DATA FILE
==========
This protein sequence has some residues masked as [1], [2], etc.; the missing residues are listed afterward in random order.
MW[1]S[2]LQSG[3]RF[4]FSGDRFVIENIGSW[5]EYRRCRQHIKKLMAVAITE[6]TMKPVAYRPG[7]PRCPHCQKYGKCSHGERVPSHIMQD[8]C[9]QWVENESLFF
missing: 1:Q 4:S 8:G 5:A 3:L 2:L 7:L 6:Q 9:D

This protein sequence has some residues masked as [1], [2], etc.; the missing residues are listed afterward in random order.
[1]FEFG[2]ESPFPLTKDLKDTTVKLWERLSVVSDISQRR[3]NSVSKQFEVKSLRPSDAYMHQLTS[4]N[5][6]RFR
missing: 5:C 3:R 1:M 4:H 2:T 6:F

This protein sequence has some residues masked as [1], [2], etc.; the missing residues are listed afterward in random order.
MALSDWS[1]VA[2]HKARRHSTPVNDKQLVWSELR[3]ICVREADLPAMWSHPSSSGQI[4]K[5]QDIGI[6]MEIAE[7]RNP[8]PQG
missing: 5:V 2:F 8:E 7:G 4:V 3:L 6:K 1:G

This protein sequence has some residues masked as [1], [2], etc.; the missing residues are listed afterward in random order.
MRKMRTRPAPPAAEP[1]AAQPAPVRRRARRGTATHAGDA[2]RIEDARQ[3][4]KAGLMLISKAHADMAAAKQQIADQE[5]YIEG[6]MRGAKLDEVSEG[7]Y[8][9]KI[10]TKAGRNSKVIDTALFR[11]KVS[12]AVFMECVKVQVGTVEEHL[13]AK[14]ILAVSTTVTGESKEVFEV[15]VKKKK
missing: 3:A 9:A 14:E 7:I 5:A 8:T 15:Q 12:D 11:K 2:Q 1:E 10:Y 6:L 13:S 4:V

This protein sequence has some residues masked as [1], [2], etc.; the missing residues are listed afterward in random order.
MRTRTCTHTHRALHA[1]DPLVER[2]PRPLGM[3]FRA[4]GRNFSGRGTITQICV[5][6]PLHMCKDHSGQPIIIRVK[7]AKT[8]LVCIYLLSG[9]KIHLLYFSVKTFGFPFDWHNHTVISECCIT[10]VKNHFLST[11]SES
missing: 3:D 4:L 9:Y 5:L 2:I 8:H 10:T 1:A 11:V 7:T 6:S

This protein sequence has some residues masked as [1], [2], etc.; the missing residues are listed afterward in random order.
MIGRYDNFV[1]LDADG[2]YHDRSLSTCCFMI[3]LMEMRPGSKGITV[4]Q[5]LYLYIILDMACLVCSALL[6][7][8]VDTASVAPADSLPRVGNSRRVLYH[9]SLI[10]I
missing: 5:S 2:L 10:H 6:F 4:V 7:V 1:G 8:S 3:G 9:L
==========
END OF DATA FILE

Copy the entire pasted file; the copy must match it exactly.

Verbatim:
This protein sequence has some residues masked as [1], [2], etc.; the missing residues are listed afterward in random order.
MW[1]S[2]LQSG[3]RF[4]FSGDRFVIENIGSW[5]EYRRCRQHIKKLMAVAITE[6]TMKPVAYRPG[7]PRCPHCQKYGKCSHGERVPSHIMQD[8]C[9]QWVENESLFF
missing: 1:Q 4:S 8:G 5:A 3:L 2:L 7:L 6:Q 9:D

This protein sequence has some residues masked as [1], [2], etc.; the missing residues are listed afterward in random order.
[1]FEFG[2]ESPFPLTKDLKDTTVKLWERLSVVSDISQRR[3]NSVSKQFEVKSLRPSDAYMHQLTS[4]N[5][6]RFR
missing: 5:C 3:R 1:M 4:H 2:T 6:F

This protein sequence has some residues masked as [1], [2], etc.; the missing residues are listed afterward in random order.
MALSDWS[1]VA[2]HKARRHSTPVNDKQLVWSELR[3]ICVREADLPAMWSHPSSSGQI[4]K[5]QDIGI[6]MEIAE[7]RNP[8]PQG
missing: 5:V 2:F 8:E 7:G 4:V 3:L 6:K 1:G

This protein sequence has some residues masked as [1], [2], etc.; the missing residues are listed afterward in random order.
MRKMRTRPAPPAAEP[1]AAQPAPVRRRARRGTATHAGDA[2]RIEDARQ[3][4]KAGLMLISKAHADMAAAKQQIADQE[5]YIEG[6]MRGAKLDEVSEG[7]Y[8][9]KI[10]TKAGRNSKVIDTALFR[11]KVS[12]AVFMECVKVQVGTVEEHL[13]AK[14]ILAVSTTVTGESKEVFEV[15]VKKKK
missing: 3:A 9:A 14:E 7:I 5:A 8:T 15:Q 12:D 11:K 2:Q 1:E 10:Y 6:L 13:S 4:V

This protein sequence has some residues masked as [1], [2], etc.; the missing residues are listed afterward in random order.
MRTRTCTHTHRALHA[1]DPLVER[2]PRPLGM[3]FRA[4]GRNFSGRGTITQICV[5][6]PLHMCKDHSGQPIIIRVK[7]AKT[8]LVCIYLLSG[9]KIHLLYFSVKTFGFPFDWHNHTVISECCIT[10]VKNHFLST[11]SES
missing: 3:D 4:L 9:Y 5:L 2:I 8:H 10:T 1:A 11:V 7:T 6:S

This protein sequence has some residues masked as [1], [2], etc.; the missing residues are listed afterward in random order.
MIGRYDNFV[1]LDADG[2]YHDRSLSTCCFMI[3]LMEMRPGSKGITV[4]Q[5]LYLYIILDMACLVCSALL[6][7][8]VDTASVAPADSLPRVGNSRRVLYH[9]SLI[10]I
missing: 5:S 2:L 10:H 6:F 4:V 7:V 1:G 8:S 3:G 9:L